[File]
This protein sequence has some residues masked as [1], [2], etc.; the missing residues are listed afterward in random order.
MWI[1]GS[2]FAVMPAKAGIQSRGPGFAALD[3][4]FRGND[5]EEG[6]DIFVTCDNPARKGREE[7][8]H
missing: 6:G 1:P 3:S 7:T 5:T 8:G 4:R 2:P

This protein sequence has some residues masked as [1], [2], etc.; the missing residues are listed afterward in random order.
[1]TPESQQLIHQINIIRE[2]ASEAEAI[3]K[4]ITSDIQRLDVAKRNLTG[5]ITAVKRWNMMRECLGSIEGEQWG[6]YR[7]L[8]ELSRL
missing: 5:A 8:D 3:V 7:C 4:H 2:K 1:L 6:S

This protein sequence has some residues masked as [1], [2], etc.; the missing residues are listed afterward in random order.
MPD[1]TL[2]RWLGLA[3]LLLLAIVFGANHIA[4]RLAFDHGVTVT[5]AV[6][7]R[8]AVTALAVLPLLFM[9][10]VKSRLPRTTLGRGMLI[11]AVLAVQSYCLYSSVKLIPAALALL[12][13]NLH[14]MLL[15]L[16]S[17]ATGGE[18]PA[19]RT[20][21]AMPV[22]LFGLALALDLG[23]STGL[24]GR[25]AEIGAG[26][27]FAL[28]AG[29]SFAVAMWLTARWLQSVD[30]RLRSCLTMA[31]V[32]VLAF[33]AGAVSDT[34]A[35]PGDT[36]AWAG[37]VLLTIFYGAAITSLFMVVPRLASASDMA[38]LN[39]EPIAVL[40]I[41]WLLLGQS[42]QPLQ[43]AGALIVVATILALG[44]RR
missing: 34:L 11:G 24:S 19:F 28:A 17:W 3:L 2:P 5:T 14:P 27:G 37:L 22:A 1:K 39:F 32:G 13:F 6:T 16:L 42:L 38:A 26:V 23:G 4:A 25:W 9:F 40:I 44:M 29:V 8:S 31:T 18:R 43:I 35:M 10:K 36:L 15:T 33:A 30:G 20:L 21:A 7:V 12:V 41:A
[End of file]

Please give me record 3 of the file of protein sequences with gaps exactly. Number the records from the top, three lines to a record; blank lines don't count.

This protein sequence has some residues masked as [1], [2], etc.; the missing residues are listed afterward in random order.
MPD[1]TL[2]RWLGLA[3]LLLLAIVFGANHIA[4]RLAFDHGVTVT[5]AV[6][7]R[8]AVTALAVLPLLFM[9][10]VKSRLPRTTLGRGMLI[11]AVLAVQSYCLYSSVKLIPAALALL[12][13]NLH[14]MLL[15]L[16]S[17]ATGGE[18]PA[19]RT[20][21]AMPV[22]LFGLALALDLG[23]STGL[24]GR[25]AEIGAG[26][27]FAL[28]AG[29]SFAVAMWLTARWLQSVD[30]RLRSCLTMA[31]V[32]VLAF[33]AGAVSDT[34]A[35]PGDT[36]AWAG[37]VLLTIFYGAAITSLFMVVPRLASASDMA[38]LN[39]EPIAVL[40]I[41]WLLLGQS[42]QPLQ[43]AGALIVVATILALG[44]RR
missing: 34:L 11:G 24:S 19:F 28:A 17:W 3:L 2:P 5:T 14:P 27:G 37:L 22:A 1:K 39:F 32:G 13:F 6:T 16:L 42:L 38:A 26:V 23:G 4:A 25:W 9:F 40:I 44:M 29:V 8:S 31:T 18:R 43:I 35:M 10:K 36:L 15:T 33:A 30:G 20:L 21:A 7:V 12:V 41:A